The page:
Most family fortunes were forged thanks to a founding entrepreneur and their successors who managed to uphold their legacy over the generations. The entrepreneurial tale of the founder is often passed down proudly from generation to generation.
However, it is also common to see the successor generations concentrate so much on the core business that they sometimes lose the very entrepreneurial drive that gave rise to their family business in the first place.
The key for promoting entrepreneurship comes from the family dynamic and communication itself.
Over the course of a decade working as a consultant helping family businesses, both in terms of the structure of their governing bodies and the professional development of the upcoming generations, I have had the opportunity to observe dynamics that block entrepreneurial drive in new generations. These include relatives from the same side of the family, or from another disputing side, questioning the young members’ entrepreneurial capacity, the older members worrying that the younger members’ entrepreneurial project is a shift away from the company’s or family’s project, or an excessive focus on short-term profitability.
On occasions, it seems that the family running a business is the main hurdle that the entrepreneur has to overcome in order to drive their project forward.
In my opinion, promoting the entrepreneurial initiative of the new generations is essential both for the business and for the family and the person in question. The continuity of the business depends on the capacity to regenerate it and adapt it to the changing needs of the market. Moreover, the family that owns the company can expand its business range by investing in the entrepreneurial projects of the younger members, while also letting them express their new ways of seeing the world.
To achieve this, the family business has to create platforms for dialogue between the generations, where younger members can communicate new ideas without fear of being censored or punished, giving entrepreneurs the opportunity to present their projects, express their doubts, discuss possible strategies and define the steps to follow to drive their creations forward.
Take Amat Immobiliaris, for instance, a company with around 100 employees that started out 75 years ago with a small property administration office in Barcelona. The company’s family council recently launched a Next GEN Committee, which focuses on developing the entrepreneurial drive of the new generations, among other projects. Formed by the third generation of the proprietors, the Next GEN Committee worked for a year on a future proposal that included an entrepreneurial venture.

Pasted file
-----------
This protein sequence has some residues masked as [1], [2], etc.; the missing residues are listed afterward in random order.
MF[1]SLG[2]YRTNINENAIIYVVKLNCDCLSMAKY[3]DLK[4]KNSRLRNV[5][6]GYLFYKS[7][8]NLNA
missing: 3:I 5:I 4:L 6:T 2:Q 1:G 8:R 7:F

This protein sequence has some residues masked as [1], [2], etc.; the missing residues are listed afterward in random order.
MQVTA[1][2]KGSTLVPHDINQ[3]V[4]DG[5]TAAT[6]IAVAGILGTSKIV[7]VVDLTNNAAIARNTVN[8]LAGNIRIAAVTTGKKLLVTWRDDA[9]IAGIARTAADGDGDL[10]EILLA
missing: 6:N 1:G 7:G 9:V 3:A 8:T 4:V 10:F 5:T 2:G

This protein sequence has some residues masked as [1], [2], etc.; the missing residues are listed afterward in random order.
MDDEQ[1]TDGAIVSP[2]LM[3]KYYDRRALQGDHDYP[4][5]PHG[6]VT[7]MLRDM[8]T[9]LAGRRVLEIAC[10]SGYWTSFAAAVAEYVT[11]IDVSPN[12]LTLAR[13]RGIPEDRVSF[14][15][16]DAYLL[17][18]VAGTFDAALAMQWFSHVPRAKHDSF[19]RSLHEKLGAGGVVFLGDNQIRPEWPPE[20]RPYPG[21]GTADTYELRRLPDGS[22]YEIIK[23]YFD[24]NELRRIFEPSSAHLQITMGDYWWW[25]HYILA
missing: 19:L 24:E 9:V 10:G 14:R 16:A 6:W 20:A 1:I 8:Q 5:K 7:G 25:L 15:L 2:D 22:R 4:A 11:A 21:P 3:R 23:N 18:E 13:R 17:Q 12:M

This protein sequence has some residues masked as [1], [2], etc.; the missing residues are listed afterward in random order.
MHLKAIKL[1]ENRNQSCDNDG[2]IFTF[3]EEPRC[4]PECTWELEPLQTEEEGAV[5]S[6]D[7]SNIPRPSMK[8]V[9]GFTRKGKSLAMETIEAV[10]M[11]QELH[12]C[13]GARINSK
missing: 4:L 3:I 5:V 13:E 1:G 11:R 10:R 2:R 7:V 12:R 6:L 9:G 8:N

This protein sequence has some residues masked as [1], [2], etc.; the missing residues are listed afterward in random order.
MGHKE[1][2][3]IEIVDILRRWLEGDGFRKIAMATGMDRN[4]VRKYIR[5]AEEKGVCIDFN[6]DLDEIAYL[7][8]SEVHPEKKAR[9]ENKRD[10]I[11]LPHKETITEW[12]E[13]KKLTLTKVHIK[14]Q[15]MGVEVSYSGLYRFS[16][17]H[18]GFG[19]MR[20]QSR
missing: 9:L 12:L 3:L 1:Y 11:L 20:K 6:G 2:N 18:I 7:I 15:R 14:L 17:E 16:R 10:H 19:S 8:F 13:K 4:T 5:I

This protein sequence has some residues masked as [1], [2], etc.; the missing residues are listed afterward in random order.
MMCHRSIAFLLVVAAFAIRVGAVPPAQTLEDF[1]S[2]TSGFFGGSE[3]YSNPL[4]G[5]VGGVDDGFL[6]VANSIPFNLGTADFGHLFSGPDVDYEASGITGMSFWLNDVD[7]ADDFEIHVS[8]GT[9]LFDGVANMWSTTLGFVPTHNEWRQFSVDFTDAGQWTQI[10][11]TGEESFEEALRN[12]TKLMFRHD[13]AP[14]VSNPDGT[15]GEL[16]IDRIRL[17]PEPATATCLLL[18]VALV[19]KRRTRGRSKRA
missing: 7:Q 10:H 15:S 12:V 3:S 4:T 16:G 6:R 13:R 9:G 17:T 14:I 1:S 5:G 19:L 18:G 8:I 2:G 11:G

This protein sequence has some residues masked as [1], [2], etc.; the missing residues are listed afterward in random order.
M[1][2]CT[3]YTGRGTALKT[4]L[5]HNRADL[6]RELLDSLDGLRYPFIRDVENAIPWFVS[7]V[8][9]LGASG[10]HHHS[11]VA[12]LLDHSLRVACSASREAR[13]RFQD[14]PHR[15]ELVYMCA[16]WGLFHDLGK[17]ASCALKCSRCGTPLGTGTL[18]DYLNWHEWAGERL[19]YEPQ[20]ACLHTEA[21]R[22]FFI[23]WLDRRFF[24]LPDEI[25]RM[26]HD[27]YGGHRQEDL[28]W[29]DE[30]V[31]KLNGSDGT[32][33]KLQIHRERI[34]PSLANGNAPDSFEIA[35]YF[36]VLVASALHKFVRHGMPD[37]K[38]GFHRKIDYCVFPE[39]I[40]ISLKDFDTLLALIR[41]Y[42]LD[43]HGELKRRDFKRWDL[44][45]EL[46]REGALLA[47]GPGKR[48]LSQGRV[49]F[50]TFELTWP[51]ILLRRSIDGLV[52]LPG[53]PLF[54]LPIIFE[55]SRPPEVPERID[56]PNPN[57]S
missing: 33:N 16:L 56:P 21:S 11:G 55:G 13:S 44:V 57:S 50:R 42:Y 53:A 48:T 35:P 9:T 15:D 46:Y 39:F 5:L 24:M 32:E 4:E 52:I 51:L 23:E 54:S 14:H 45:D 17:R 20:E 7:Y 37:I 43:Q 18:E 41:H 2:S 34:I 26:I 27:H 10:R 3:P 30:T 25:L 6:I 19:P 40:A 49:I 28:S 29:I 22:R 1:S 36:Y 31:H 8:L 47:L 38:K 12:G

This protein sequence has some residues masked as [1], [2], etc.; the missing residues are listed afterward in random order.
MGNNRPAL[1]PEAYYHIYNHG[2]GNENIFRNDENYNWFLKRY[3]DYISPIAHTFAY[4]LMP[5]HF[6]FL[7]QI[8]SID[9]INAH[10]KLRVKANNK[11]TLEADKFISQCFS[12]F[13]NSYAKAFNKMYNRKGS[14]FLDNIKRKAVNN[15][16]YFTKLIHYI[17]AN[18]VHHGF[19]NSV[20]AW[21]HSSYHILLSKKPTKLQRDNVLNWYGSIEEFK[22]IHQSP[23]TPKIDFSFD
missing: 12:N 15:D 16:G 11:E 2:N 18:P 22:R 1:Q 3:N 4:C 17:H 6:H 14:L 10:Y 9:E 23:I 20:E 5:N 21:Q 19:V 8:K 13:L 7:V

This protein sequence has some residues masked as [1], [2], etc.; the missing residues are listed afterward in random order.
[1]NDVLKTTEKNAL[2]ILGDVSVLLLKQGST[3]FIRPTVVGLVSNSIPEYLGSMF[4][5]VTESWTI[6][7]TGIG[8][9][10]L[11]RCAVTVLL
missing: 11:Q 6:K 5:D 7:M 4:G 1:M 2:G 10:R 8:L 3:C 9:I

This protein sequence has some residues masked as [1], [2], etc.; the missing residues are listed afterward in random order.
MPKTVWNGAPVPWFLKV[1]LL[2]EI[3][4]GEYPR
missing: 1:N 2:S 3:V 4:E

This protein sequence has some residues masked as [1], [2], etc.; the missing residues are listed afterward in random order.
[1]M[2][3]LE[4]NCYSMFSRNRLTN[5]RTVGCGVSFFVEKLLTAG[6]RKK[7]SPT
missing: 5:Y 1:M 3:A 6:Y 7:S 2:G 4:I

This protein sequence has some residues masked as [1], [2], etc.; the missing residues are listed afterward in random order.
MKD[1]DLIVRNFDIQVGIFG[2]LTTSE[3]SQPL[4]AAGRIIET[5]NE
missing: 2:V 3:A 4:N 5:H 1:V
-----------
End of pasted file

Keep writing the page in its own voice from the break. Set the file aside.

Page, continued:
Through the family council, the members of the second and third generation of the Amat family discussed in depth whether the new entrepreneurial venture should be a startup or a spin-off. This discussion touched on the Achilles’ heel of family companies: “If I no longer work in the family business, will I still be part of the family?”
The board eventually decided to set up the entrepreneurial venture as a spin-off. However, the important point about this decision was the process of dialogue, in which it was mutually underlined that belonging to the family is unconditional and that, to grow as a family business, it is equally important to maintain the profitability of the core business and to expand the potential range of new business opportunities through entrepreneurship.
To sum up, fostering entrepreneurship depends on the family’scapacity to generate a context of dialogue, recognition and appreciation between generations, in which innovation is allowed to question tradition. To shore up this context of trust, it is also important that the family pragmatically supports the entrepreneurial venture through personalised mentoring and a family fund that invests in the younger generations’ business ideas, after having discussed the details in depth in the appropriate family forum.
Communication, recognition and pragmatic support are family dynamics that boost entrepreneurial drive within family businesses.